What I believe and what ConTessa is all about, is that marginalized people aren’t babes in the woods who need the guidance of white dudes to get anywhere. If they’ve clawed their way through the bigotry of gaming’s lower tiers to the point where they want to be a designer, they’re not poor little newbies who need everything explained to them. They don’t need their hands held as they’re guided by a ‘mentor’. What they need is for you to get the fuck out of the way, answer questions and help when asked, and start examining why you feel they’re so incompetent in the first place.

What’s more, they need you to LISTEN to them, and not to throw them to the wolves the moment they say something that disturbs all your other white buddy friends out there following your bad example. Marginalized people should not feel afraid to talk, but they do. I’ve been hushed into silence, myself, via blacklisting. It’s not fun, and the only way ConTessa made it out of those days is through a network of friends who kept telling me those people literally didn’t matter. Turns out they were right. They didn’t.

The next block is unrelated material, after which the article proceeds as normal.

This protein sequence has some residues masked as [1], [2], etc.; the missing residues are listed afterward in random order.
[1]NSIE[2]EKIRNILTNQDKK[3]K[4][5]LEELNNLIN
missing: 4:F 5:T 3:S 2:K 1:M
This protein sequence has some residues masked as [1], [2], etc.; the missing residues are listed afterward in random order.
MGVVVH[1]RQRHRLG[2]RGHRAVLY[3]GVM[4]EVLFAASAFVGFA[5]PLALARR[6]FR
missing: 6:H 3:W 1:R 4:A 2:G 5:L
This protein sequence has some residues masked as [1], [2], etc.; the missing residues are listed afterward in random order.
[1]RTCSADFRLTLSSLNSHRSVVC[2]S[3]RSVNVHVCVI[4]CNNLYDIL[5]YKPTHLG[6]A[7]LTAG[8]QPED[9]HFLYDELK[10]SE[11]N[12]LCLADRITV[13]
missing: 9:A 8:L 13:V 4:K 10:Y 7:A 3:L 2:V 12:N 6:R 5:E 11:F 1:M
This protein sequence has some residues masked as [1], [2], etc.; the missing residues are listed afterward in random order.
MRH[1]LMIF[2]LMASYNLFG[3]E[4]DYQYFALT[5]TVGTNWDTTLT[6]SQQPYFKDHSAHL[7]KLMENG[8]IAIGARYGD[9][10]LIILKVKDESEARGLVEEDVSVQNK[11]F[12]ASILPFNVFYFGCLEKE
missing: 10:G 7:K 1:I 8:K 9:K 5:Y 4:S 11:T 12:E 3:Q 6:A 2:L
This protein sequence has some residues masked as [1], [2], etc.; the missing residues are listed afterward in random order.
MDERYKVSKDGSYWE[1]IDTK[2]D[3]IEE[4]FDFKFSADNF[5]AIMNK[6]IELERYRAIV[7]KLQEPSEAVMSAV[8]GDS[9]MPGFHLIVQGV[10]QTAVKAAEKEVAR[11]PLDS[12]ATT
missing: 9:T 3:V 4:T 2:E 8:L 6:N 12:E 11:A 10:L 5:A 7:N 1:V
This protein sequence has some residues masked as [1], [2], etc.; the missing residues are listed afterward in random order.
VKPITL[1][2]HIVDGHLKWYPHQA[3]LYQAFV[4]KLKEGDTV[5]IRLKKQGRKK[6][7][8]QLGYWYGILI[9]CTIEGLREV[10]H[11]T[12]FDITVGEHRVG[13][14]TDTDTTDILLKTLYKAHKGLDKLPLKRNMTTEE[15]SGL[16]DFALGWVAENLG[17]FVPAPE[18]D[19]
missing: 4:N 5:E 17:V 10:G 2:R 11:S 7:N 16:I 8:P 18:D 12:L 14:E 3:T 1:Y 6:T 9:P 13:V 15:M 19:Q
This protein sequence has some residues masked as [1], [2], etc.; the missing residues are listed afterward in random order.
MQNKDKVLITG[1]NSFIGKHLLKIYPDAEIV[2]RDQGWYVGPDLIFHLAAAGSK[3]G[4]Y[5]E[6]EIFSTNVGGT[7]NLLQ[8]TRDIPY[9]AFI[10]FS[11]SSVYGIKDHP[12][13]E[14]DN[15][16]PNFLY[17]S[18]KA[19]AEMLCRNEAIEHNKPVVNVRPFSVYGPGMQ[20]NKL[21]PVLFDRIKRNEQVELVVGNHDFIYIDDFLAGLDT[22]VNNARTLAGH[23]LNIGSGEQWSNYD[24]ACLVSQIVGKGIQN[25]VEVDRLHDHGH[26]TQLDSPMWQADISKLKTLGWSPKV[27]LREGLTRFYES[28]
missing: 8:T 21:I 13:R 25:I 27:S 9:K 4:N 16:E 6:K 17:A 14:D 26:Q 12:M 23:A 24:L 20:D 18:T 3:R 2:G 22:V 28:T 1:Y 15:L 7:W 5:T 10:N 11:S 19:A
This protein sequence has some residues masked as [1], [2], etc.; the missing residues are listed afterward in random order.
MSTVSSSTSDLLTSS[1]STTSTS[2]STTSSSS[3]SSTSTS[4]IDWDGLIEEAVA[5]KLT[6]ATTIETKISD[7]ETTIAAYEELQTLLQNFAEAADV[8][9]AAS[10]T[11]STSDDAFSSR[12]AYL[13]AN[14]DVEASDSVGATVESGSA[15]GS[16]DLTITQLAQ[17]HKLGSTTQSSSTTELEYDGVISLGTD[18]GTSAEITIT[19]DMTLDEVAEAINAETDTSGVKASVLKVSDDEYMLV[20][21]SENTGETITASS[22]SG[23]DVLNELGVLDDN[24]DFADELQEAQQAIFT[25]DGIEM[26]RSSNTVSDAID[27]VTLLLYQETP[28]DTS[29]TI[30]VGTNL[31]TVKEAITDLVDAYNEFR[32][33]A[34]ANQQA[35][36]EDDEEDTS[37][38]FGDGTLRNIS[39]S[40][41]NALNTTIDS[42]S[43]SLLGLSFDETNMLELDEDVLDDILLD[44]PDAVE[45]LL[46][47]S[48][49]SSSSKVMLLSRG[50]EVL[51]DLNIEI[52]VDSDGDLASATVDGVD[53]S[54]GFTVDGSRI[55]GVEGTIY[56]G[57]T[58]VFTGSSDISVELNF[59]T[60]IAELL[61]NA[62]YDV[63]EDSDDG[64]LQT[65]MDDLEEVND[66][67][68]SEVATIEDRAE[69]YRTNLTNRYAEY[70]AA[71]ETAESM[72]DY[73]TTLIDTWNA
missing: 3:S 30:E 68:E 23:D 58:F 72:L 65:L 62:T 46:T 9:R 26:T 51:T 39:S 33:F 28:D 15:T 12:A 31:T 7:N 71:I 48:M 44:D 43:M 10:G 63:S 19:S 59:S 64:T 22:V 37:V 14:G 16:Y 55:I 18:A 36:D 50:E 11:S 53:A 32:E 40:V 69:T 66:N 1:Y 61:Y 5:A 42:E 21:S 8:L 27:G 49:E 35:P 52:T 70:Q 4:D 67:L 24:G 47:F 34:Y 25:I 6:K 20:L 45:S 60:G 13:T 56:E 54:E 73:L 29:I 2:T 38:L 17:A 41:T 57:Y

Marginalized people of all identities in all genres of gaming have been telling me for the last several months they are afraid to speak up about the bigotry they’ve experienced in this industry because they’re afraid of being blacklisted. This isn’t a hollow fear, many of them can tell me exactly who and what company has them blacklisted and for what reason. Women, people of color, trans people, people with disabilities… all different kinds of people who want to work in this industry and feel they can’t work in the industry and criticize it without losing what little livelihood they can scrape together.

The Diana Jones Award? It’s just a symptom of a greater problem. Saying things like, ‘I only think the nomination list is important, not the award’, or, ‘The Diana Jones Award is always chosen poorly, just being nominated is a platform for raising awareness of the product’ is turning your back and refusing to look at the whole, messy, ugly problem of white progressivism in this industry. One that you’re probably contributing to whether you know it or not.

There are a massive amount of blacklisting and fear of blacklisting stories. Massive. I heard them over and over at Gen Con, then again at Queen City Conquest, and I’m sure I’ll hear even more at U-Con in just a couple of weeks. These aren’t stories about some overzealous, socially-inept dude at a gaming table doing all the wrong things. These are stories from young developers and designers looking to get into the field who constantly face bigotry while having to keep a smile on their faces because they’re afraid they won’t be able to get work if they speak their minds.